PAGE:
I tiptoed into my bedroom from the kitchen. It was past midnight. Mother and father were asleep in their bedroom down the hall. I rubbed my freshly washed hands on my pyjama bottoms. I’d just cooked a pack of the instant noodles I’d bought from mama Sule. Mummy had put me on a no food diet for two days. It was punishment for shouting when daddy beat us. I was nine years old. Daddy had been beating mummy for as long as I could remember, he had only started to hit me two years ago. I had made him angry by crying for him to stop hitting my mother. I had also made mother angry and she had beat me after daddy had been done with me.

”Don’t you know that he is my husband?! It’s our life!! Not your business!!” she had said

I remember feeling very confused. I had been trying to help her and now I had become the common enemy to them. Daddy beat me a lot more nowadays. Last week he hit me across my face with the buckle of his belt and I’d had such a large, deep wound that they’d prevented me from going to school for two weeks and told my teachers when I resumed that I’d been in an accident. Of course daddy is very nice to all my teachers and he brings them wine and small gifts from all the places he travels to. I overheard two of my teachers talking about how lucky I am to have such a father. I felt a little confused, but then I thought this is the way most fathers should be.

As I settled into bed for the second time that night sated by my full stomach, I was beginning to drift into sleep when I heard my parents shouting at each other. Their voices were initially muffled and so I assumed it was like every other quarrel and I tried to go back to sleep. But daddy’s voice was becoming louder and then I heard it;

”Don’t call that bastard daughter of yours my daughter! She is not my child!”

I sat up in bed immediately. My heart was beating fast and my head was spinning. Daddy wasn’t my daddy? Who was my daddy then? Was I the reason why he had always beat mummy?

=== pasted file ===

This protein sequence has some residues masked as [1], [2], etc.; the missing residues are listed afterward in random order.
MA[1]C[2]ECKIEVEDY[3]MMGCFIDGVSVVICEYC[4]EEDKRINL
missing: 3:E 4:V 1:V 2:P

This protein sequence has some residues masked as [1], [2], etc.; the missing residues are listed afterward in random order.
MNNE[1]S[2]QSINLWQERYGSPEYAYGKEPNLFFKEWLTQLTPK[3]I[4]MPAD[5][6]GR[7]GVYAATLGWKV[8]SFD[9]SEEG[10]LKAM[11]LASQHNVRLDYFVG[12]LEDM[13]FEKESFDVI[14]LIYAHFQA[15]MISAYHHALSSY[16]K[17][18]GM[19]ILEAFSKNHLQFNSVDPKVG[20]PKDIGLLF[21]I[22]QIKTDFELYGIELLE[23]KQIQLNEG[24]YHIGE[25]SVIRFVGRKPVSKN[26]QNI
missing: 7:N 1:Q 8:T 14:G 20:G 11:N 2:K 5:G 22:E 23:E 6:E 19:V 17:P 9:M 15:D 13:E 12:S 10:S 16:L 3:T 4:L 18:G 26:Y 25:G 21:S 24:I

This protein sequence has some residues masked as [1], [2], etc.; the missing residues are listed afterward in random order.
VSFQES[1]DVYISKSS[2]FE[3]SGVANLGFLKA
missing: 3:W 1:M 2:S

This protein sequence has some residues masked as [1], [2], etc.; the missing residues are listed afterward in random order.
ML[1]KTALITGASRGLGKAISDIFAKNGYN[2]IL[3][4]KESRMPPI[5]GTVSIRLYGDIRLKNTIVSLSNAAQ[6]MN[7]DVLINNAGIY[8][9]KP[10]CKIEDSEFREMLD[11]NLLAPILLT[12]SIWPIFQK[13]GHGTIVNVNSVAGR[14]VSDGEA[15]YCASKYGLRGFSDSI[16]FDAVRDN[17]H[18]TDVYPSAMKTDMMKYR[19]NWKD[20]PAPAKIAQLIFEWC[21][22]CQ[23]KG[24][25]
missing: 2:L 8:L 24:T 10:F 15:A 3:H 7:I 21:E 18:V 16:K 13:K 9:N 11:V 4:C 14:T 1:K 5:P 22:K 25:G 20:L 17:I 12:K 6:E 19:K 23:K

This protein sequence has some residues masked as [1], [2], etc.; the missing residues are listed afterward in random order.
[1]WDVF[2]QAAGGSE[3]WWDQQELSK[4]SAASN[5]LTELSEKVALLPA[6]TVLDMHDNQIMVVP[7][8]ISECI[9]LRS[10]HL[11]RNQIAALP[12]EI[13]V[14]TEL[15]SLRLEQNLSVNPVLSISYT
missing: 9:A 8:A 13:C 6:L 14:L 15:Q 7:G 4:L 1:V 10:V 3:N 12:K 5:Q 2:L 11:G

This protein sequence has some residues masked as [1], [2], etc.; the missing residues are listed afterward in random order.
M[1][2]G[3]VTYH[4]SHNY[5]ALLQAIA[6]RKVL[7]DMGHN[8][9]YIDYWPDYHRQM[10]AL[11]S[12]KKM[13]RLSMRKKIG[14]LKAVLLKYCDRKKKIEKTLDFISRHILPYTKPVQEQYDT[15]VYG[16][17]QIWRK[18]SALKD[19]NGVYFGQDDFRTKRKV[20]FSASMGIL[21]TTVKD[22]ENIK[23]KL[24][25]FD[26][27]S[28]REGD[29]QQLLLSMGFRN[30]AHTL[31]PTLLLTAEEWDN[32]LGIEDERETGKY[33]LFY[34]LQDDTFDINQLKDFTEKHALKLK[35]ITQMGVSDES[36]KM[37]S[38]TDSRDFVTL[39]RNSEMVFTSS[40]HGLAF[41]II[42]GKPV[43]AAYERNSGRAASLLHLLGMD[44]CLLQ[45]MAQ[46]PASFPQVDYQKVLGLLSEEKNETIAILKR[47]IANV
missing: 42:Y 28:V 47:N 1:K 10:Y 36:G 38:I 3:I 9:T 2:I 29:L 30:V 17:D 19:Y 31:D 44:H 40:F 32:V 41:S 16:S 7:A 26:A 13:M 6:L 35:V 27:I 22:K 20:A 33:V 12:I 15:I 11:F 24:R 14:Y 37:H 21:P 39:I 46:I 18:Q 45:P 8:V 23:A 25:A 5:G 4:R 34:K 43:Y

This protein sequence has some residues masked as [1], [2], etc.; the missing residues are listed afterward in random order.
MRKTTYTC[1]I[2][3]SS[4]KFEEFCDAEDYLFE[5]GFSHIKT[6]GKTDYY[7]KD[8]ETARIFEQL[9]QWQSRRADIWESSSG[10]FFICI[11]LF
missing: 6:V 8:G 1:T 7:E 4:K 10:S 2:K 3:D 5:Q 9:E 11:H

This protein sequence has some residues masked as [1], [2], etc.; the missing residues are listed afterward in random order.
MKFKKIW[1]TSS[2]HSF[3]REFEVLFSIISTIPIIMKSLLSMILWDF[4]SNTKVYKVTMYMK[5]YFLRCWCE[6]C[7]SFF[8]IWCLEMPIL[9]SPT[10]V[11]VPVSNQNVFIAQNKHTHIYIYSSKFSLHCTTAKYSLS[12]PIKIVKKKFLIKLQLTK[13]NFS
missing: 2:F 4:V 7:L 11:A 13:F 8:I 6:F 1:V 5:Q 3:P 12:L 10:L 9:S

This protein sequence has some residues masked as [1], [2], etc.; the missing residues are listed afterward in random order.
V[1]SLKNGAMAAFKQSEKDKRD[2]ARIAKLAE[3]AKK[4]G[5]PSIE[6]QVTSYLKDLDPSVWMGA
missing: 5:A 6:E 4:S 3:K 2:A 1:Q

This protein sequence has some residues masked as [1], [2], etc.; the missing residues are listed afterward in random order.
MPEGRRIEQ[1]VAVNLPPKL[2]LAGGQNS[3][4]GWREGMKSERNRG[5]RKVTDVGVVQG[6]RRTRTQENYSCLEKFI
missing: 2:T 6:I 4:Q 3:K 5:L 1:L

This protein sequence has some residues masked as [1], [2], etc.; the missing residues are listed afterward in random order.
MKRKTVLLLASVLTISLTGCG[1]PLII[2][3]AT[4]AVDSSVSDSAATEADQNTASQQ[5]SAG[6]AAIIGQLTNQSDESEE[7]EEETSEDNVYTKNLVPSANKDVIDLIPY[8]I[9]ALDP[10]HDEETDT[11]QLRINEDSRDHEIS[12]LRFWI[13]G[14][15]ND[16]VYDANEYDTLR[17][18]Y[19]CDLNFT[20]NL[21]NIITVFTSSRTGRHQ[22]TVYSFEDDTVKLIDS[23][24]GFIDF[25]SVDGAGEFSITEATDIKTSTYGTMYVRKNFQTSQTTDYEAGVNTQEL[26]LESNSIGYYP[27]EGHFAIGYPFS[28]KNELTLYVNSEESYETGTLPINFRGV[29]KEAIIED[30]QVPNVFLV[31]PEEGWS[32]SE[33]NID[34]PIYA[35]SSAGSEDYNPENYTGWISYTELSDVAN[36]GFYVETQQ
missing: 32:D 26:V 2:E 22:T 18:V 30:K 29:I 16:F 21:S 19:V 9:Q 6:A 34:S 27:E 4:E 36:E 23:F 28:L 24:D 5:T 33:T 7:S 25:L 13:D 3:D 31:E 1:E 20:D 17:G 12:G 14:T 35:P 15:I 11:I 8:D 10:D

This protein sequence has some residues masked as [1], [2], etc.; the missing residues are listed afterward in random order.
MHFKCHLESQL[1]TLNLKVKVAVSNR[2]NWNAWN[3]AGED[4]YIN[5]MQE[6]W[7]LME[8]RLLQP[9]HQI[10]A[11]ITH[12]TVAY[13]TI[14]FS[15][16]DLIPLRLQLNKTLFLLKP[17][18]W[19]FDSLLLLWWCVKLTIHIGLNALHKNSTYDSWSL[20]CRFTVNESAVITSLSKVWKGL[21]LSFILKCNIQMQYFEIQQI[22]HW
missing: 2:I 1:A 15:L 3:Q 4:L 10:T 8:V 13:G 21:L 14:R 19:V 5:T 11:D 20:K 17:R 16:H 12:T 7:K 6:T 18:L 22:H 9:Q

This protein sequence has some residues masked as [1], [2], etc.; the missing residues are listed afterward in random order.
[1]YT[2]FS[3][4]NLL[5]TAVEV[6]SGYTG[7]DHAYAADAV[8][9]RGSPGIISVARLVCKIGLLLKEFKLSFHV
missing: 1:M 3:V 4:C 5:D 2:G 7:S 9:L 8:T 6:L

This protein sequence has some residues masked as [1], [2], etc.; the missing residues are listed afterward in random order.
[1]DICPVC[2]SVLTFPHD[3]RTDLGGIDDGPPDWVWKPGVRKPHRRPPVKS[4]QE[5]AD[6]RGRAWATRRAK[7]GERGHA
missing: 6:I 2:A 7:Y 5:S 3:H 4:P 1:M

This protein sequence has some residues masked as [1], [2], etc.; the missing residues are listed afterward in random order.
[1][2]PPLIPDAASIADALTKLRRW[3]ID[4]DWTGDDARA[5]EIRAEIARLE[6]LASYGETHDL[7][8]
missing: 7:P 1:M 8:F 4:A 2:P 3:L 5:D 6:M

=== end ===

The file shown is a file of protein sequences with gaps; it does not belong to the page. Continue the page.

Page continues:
I tiptoed to the door joining my room to my parents’ and pressed my right ear to it. My left ear did not really work anymore because daddy had destroyed my eardrum one time when he beat me and I heard the doctor saying I would probably not regain total use of that ear. Daddy said I had fallen in the bath.

”Dave! Please lower your voice! How can you say that?? She is your daughter and you know it” I heard my mother say, her voice breaking.

”Do you think Charles did not tell me of your affair with him?? Daddy bellowed. ”And don’t tell me how to use my voice in my own house!” he said slapping mummy across her face.

”My affair with him ended a year before I became pregnant, before I even married you!” Mummy said pleadingly.

”You betrayed me! We were engaged!!” Daddy was saying.

”I’m sorry David, I’m sorry, what else do you want me to say?” mummy shouted.

I heard another slap echo in the room and then sounds of a struggle. Daddy was beating mummy again. And it was my fault. All my fault. I bounded into their room and tried to help mummy again. It didn’t matter if she would hit me again. I had to help her, because it was my fault that daddy was angry with her. My fault that he beat her everyday.

”Nkem! Get out of here now!” mummy screamed.

”No, mummy. Daddy please stop beating mummy” I begged.

The man I’d known as my father who maybe wasn’t hit me across my face and shouted

”Get out of my house you bastard!”

I was crying now. Mummy was crying, but she did not defend me. She stood and watched her husband pull me by my arm and out of his house wearing only my pyjamas. He left me outside the gate where I cried and knocked and screamed all night long. I was terrified. Our neighbour, Ms Bola saw me there the next morning, too shaken to explain, cold and decorated with mosquito bites.

”Nkem, what happened? Where are your parents? Why are you here? Have you been here all night?” she asked.

I would answer her questions about ten hours later and she would be horrified at my parents behavior. She’d try to send me home but David, who still said he was not my father would not have it and my mother would side him, garnished with her new black eye. She would just look at me with tears in her eyes and do nothing to help.

Ms Bola would raise me as hers, we would change neighbourhoods and she would come to be known as my mother. Even when she married Jide, he would love and protect me as his. I never saw my parents after we moved and I would always wonder why my own mother could not love me enough to protect me. Or had she loved me too much to watch me suffer her fate? I still wonder if mummy was still alive, maybe daddy had finally killed her and she could be at peace now.

I would never know.